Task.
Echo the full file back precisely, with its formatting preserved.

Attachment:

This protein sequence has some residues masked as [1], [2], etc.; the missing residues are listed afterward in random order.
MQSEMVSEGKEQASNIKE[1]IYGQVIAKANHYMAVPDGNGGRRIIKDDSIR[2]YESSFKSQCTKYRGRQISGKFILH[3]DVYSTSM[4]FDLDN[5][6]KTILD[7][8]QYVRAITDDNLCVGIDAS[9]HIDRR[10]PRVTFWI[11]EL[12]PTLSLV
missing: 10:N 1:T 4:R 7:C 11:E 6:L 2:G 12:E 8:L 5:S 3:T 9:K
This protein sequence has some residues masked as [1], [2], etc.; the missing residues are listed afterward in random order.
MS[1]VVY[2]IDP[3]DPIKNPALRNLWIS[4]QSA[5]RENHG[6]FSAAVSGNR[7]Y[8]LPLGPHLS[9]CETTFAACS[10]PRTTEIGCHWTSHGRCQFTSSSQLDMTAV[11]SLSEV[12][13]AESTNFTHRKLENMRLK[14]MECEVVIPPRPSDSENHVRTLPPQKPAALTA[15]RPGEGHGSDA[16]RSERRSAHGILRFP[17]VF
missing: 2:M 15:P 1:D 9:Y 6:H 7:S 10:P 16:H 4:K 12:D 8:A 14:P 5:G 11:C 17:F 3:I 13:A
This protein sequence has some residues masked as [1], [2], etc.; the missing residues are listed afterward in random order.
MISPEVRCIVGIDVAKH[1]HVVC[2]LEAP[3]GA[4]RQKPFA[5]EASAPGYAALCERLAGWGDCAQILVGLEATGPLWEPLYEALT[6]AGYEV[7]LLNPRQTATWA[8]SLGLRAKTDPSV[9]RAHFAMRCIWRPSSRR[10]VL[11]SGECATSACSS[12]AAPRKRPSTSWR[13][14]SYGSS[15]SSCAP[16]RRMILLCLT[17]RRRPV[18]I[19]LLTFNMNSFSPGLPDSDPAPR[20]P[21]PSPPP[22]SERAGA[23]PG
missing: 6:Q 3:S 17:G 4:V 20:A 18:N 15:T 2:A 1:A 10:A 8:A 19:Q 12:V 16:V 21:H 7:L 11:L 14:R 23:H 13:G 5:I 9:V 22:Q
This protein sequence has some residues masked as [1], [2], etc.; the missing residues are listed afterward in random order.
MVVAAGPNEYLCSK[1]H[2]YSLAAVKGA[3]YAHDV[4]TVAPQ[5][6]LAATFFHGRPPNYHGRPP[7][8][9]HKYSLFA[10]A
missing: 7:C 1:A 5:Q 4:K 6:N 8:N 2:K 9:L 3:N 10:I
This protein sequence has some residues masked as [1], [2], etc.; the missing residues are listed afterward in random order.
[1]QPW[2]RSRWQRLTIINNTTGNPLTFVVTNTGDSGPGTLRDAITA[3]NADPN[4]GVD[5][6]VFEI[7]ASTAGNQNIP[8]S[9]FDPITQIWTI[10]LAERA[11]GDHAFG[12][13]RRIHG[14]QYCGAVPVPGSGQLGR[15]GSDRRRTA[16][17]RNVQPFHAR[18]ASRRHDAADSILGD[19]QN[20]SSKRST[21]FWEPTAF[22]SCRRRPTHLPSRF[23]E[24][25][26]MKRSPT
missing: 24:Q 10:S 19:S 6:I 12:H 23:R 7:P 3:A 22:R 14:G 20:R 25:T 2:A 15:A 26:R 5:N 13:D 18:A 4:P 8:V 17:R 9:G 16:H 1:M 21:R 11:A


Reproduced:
This protein sequence has some residues masked as [1], [2], etc.; the missing residues are listed afterward in random order.
MQSEMVSEGKEQASNIKE[1]IYGQVIAKANHYMAVPDGNGGRRIIKDDSIR[2]YESSFKSQCTKYRGRQISGKFILH[3]DVYSTSM[4]FDLDN[5][6]KTILD[7][8]QYVRAITDDNLCVGIDAS[9]HIDRR[10]PRVTFWI[11]EL[12]PTLSLV
missing: 10:N 1:T 4:R 7:C 11:E 6:L 2:G 12:E 8:L 5:S 3:T 9:K
This protein sequence has some residues masked as [1], [2], etc.; the missing residues are listed afterward in random order.
MS[1]VVY[2]IDP[3]DPIKNPALRNLWIS[4]QSA[5]RENHG[6]FSAAVSGNR[7]Y[8]LPLGPHLS[9]CETTFAACS[10]PRTTEIGCHWTSHGRCQFTSSSQLDMTAV[11]SLSEV[12][13]AESTNFTHRKLENMRLK[14]MECEVVIPPRPSDSENHVRTLPPQKPAALTA[15]RPGEGHGSDA[16]RSERRSAHGILRFP[17]VF
missing: 2:M 15:P 1:D 9:Y 6:H 7:S 10:P 16:H 4:K 12:D 8:A 14:P 5:G 11:C 17:F 3:I 13:A
This protein sequence has some residues masked as [1], [2], etc.; the missing residues are listed afterward in random order.
MISPEVRCIVGIDVAKH[1]HVVC[2]LEAP[3]GA[4]RQKPFA[5]EASAPGYAALCERLAGWGDCAQILVGLEATGPLWEPLYEALT[6]AGYEV[7]LLNPRQTATWA[8]SLGLRAKTDPSV[9]RAHFAMRCIWRPSSRR[10]VL[11]SGECATSACSS[12]AAPRKRPSTSWR[13][14]SYGSS[15]SSCAP[16]RRMILLCLT[17]RRRPV[18]I[19]LLTFNMNSFSPGLPDSDPAPR[20]P[21]PSPPP[22]SERAGA[23]PG
missing: 6:Q 3:S 17:G 4:V 20:A 18:N 15:T 2:A 1:A 10:A 8:A 19:Q 12:V 16:V 21:H 7:L 11:L 14:R 23:H 13:G 5:I 9:V 22:Q
This protein sequence has some residues masked as [1], [2], etc.; the missing residues are listed afterward in random order.
MVVAAGPNEYLCSK[1]H[2]YSLAAVKGA[3]YAHDV[4]TVAPQ[5][6]LAATFFHGRPPNYHGRPP[7][8][9]HKYSLFA[10]A
missing: 7:C 1:A 5:Q 4:K 6:N 8:N 2:K 9:L 3:N 10:I
This protein sequence has some residues masked as [1], [2], etc.; the missing residues are listed afterward in random order.
[1]QPW[2]RSRWQRLTIINNTTGNPLTFVVTNTGDSGPGTLRDAITA[3]NADPN[4]GVD[5][6]VFEI[7]ASTAGNQNIP[8]S[9]FDPITQIWTI[10]LAERA[11]GDHAFG[12][13]RRIHG[14]QYCGAVPVPGSGQLGR[15]GSDRRRTA[16][17]RNVQPFHAR[18]ASRRHDAADSILGD[19]QN[20]SSKRST[21]FWEPTAF[22]SCRRRPTHLPSRF[23]E[24][25][26]MKRSPT
missing: 24:Q 10:S 19:S 6:I 12:H 23:R 7:P 3:A 22:R 14:G 20:R 25:T 2:A 15:A 26:R 5:N 13:D 18:A 4:P 8:V 17:R 9:G 16:H 1:M 21:R 11:A